It may seem a bit incongruous that in this age of great advances everywhere in the microbial world, we must pause to learn the names of more and more microbes. The molecular biologists of old (that’s fifty years ago!) needed to recognize only a few names such as E. coli, B. subtilis, and, if broadminded, a few others. (I remember how one of the distinguished founders of the field had written on a corner of his blackboard: E. coli = Gram-negative.) No longer so. Phylogeny, ecology, and the likes make new demands on us. We now have to learn about such creatures as the planctomycetes, acidobacteria, and verrucomicrobia, to rattle off just a few. I worry about my brain capacity, but, on the other hand, am glad that all this leads us to revisit what Lynn Margulis called The Garden of Microbial Delights. I intend to occasionally post very brief taxonomic pieces on selected bacterial groups. I may not be fully attentive to the taxon level and may mix up genera and higher taxa.
Currently, the roseobacters are a well-studied group of marine bacteria, and deservedly so. They make up 25% of the bacterial biomass in some coastal marine waters from the tropics to the poles. Globally they play important roles in the Earth’s carbon and sulfur cycles. Their sulfur story is particularly interesting. Here, roseobacters do not act in isolation but they engage in symbioses with members of the phytoplankton. These bacteria convert a compound made in abundance by microalgae, dimethylsulfoniopropionate (DMSP), into the volatile dimethylsulfide (DMS), which participates in cloud formation.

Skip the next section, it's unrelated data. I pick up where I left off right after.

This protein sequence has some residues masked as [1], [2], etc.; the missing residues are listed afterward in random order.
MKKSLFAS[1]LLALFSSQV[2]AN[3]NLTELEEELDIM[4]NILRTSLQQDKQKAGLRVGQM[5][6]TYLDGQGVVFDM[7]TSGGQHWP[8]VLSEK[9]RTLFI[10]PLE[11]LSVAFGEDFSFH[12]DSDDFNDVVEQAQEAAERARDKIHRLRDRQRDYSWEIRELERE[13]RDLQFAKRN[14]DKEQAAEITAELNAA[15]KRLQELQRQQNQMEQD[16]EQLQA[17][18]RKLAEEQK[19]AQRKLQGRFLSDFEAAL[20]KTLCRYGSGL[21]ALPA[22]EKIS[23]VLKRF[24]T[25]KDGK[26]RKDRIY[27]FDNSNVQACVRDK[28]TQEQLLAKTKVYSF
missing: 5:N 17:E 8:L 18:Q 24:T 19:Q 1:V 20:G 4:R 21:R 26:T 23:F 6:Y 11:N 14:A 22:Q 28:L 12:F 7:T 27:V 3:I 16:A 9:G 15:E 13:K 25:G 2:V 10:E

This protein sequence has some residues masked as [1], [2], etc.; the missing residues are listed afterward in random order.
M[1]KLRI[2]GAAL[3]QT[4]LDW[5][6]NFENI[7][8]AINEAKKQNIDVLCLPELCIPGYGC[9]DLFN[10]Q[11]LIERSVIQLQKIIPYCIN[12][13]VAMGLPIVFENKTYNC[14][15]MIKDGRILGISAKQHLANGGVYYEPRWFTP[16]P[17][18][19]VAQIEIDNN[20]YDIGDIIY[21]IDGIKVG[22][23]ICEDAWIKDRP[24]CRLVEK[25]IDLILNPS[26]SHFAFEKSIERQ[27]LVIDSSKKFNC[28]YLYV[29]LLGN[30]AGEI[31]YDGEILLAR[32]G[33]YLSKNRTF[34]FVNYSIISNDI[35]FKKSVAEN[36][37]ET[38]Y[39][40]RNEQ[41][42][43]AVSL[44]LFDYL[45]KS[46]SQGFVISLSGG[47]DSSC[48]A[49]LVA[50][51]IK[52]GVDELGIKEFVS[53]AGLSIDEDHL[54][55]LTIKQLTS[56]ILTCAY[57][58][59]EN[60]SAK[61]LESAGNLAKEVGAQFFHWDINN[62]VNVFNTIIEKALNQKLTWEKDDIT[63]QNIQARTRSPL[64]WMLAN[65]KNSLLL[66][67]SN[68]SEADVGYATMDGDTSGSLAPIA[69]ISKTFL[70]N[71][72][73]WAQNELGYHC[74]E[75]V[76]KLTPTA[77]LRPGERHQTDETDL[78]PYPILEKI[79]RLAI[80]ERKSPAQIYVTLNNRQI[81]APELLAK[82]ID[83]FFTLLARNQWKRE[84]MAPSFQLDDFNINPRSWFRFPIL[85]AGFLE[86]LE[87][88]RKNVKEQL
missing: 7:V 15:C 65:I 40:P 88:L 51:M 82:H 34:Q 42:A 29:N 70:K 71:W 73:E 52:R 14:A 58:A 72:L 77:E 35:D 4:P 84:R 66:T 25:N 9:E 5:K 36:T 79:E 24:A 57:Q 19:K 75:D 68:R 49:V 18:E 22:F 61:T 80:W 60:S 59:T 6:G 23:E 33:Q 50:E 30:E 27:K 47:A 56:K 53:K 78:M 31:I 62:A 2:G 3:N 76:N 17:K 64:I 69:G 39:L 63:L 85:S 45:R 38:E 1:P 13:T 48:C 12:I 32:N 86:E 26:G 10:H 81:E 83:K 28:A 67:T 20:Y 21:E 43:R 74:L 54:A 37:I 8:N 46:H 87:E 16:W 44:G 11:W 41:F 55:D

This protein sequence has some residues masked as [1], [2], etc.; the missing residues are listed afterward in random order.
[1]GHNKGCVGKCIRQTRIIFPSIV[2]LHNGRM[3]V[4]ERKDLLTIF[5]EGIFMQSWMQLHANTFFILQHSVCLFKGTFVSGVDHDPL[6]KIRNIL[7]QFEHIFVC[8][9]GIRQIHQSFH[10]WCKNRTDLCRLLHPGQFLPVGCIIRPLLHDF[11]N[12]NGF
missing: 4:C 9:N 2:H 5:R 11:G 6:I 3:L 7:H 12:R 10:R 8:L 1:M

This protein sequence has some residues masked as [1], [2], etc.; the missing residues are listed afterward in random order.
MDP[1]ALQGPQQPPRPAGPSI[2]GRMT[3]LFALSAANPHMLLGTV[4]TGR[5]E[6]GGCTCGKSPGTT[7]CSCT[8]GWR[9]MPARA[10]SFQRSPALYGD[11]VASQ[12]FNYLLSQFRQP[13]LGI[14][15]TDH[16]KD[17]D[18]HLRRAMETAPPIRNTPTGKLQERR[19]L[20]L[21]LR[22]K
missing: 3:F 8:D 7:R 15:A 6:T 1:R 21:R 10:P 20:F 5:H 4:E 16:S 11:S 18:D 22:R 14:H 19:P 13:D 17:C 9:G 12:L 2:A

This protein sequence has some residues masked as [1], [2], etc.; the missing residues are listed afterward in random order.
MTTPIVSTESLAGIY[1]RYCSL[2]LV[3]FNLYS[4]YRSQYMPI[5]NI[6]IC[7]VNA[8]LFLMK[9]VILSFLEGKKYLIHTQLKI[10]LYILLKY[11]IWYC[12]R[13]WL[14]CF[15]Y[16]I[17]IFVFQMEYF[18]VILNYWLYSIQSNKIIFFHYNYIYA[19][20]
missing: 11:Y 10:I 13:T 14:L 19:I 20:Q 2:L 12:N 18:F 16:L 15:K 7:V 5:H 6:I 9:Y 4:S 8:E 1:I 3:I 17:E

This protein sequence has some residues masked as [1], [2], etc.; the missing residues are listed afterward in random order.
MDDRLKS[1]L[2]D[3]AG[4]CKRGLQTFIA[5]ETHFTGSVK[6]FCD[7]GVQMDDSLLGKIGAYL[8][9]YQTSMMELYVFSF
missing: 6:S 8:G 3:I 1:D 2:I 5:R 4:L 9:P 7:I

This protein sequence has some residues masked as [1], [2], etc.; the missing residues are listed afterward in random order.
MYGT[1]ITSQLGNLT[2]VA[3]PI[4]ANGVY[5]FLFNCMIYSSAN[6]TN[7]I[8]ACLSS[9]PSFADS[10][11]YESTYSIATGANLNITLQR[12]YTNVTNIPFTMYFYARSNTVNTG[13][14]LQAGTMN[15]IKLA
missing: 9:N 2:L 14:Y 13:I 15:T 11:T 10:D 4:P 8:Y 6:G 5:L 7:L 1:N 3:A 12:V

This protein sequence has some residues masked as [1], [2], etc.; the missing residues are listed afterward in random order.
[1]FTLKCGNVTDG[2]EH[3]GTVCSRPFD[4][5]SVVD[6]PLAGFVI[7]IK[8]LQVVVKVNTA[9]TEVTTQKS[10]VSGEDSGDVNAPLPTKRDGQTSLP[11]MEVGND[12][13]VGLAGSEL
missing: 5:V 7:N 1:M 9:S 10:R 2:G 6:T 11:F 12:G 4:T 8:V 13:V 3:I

Roseobacters are a diverse lot that are classified within the α-proteobacteria (family Rhodobacteraceae). The group includes some with gas vacuoles, some with holdfasts, and others with their own morphological singularities. They were not well known to science until 1991 when R. litoralis OCh149 and R. denitrificans OCh114, two photosynthesizing strains, both of which produce pink-pigmented bacteriochlorophyll a, were isolated from marine algae. Other roseobacters make colonies of different colors including, brown, pink, yellow, and green.
To give an example of what’s going on in the Roseobacter field, a recent paper discusses the discovery of complex aromatic compounds made by these bacteria, some of which stimulate the growth of their algal partner, Emiliania huxleyi, others that kill it. The toxic substances, called roseobacticides, are produced in response to compounds released by damaged or senescent algae. The authors appropriately refer to these roseobacters as Jekyll and Hyde bacteria. As you can see, the roseobacters present us with cogent examples of important environmental phenomena, distinctive symbiotic relationships, and engrossing aspects of cell physiology.